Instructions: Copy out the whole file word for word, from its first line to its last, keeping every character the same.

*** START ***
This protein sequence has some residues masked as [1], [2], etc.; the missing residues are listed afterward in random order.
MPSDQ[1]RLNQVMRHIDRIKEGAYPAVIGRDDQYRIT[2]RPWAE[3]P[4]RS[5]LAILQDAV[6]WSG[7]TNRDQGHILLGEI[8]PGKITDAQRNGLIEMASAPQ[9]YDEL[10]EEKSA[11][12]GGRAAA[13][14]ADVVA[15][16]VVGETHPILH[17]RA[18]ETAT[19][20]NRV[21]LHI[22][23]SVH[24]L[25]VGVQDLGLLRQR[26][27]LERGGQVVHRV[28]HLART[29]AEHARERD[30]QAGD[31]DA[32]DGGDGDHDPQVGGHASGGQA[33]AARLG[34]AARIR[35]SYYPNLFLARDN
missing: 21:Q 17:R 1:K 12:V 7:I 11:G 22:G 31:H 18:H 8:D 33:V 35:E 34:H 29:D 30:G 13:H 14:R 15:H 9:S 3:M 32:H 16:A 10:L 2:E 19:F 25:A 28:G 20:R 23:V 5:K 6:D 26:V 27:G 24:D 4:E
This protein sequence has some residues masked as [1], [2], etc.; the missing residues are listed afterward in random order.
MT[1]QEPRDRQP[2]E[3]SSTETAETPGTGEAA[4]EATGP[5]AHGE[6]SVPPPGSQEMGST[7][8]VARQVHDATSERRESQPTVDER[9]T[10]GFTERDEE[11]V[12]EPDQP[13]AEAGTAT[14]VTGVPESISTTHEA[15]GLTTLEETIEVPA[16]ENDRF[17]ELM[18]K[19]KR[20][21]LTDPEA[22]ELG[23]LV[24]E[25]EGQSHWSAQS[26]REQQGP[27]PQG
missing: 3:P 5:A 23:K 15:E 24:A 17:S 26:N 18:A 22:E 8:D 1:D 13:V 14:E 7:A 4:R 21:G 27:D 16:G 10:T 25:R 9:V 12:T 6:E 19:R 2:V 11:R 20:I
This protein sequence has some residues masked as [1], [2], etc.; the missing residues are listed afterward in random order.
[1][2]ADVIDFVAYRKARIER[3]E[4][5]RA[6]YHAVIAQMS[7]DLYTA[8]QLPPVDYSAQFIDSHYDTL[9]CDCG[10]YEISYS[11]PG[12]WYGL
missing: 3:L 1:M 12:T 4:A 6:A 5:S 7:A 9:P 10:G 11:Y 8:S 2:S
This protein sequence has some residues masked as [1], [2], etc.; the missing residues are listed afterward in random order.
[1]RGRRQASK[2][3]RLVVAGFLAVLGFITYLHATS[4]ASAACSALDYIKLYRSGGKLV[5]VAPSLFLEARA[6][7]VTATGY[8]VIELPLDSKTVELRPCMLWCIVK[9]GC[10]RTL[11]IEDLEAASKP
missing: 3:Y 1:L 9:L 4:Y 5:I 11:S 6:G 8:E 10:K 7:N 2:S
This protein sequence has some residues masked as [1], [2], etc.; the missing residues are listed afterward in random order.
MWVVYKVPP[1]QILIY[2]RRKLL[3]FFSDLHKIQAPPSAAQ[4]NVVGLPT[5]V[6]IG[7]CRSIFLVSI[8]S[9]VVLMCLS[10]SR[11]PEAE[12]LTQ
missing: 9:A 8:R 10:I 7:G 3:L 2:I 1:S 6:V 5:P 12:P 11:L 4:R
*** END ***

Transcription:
This protein sequence has some residues masked as [1], [2], etc.; the missing residues are listed afterward in random order.
MPSDQ[1]RLNQVMRHIDRIKEGAYPAVIGRDDQYRIT[2]RPWAE[3]P[4]RS[5]LAILQDAV[6]WSG[7]TNRDQGHILLGEI[8]PGKITDAQRNGLIEMASAPQ[9]YDEL[10]EEKSA[11][12]GGRAAA[13][14]ADVVA[15][16]VVGETHPILH[17]RA[18]ETAT[19][20]NRV[21]LHI[22][23]SVH[24]L[25]VGVQDLGLLRQR[26][27]LERGGQVVHRV[28]HLART[29]AEHARERD[30]QAGD[31]DA[32]DGGDGDHDPQVGGHASGGQA[33]AARLG[34]AARIR[35]SYYPNLFLARDN
missing: 21:Q 17:R 1:K 12:V 7:I 11:G 22:G 31:H 18:H 8:D 33:V 35:E 34:H 29:D 30:G 13:H 14:R 15:H 9:S 3:M 32:H 16:A 10:L 2:E 19:F 25:A 28:G 20:R 23:V 5:K 6:D 26:V 27:G 24:D 4:E
This protein sequence has some residues masked as [1], [2], etc.; the missing residues are listed afterward in random order.
MT[1]QEPRDRQP[2]E[3]SSTETAETPGTGEAA[4]EATGP[5]AHGE[6]SVPPPGSQEMGST[7][8]VARQVHDATSERRESQPTVDER[9]T[10]GFTERDEE[11]V[12]EPDQP[13]AEAGTAT[14]VTGVPESISTTHEA[15]GLTTLEETIEVPA[16]ENDRF[17]ELM[18]K[19]KR[20][21]LTDPEA[22]ELG[23]LV[24]E[25]EGQSHWSAQS[26]REQQGP[27]PQG
missing: 3:P 5:A 23:K 15:E 24:A 17:S 26:N 18:A 22:E 8:D 1:D 13:V 14:E 7:A 4:R 21:G 27:D 16:G 10:T 25:R 9:V 12:T 6:E 19:R 2:V 11:R 20:I
This protein sequence has some residues masked as [1], [2], etc.; the missing residues are listed afterward in random order.
[1][2]ADVIDFVAYRKARIER[3]E[4][5]RA[6]YHAVIAQMS[7]DLYTA[8]QLPPVDYSAQFIDSHYDTL[9]CDCG[10]YEISYS[11]PG[12]WYGL
missing: 3:L 1:M 12:T 4:A 6:A 5:S 7:A 9:P 10:G 11:Y 8:S 2:S
This protein sequence has some residues masked as [1], [2], etc.; the missing residues are listed afterward in random order.
[1]RGRRQASK[2][3]RLVVAGFLAVLGFITYLHATS[4]ASAACSALDYIKLYRSGGKLV[5]VAPSLFLEARA[6][7]VTATGY[8]VIELPLDSKTVELRPCMLWCIVK[9]GC[10]RTL[11]IEDLEAASKP
missing: 3:Y 1:L 9:L 4:Y 5:I 11:S 6:G 8:E 10:K 7:N 2:S
This protein sequence has some residues masked as [1], [2], etc.; the missing residues are listed afterward in random order.
MWVVYKVPP[1]QILIY[2]RRKLL[3]FFSDLHKIQAPPSAAQ[4]NVVGLPT[5]V[6]IG[7]CRSIFLVSI[8]S[9]VVLMCLS[10]SR[11]PEAE[12]LTQ
missing: 9:A 8:R 10:I 7:G 3:L 2:I 1:S 6:V 5:P 12:P 11:L 4:R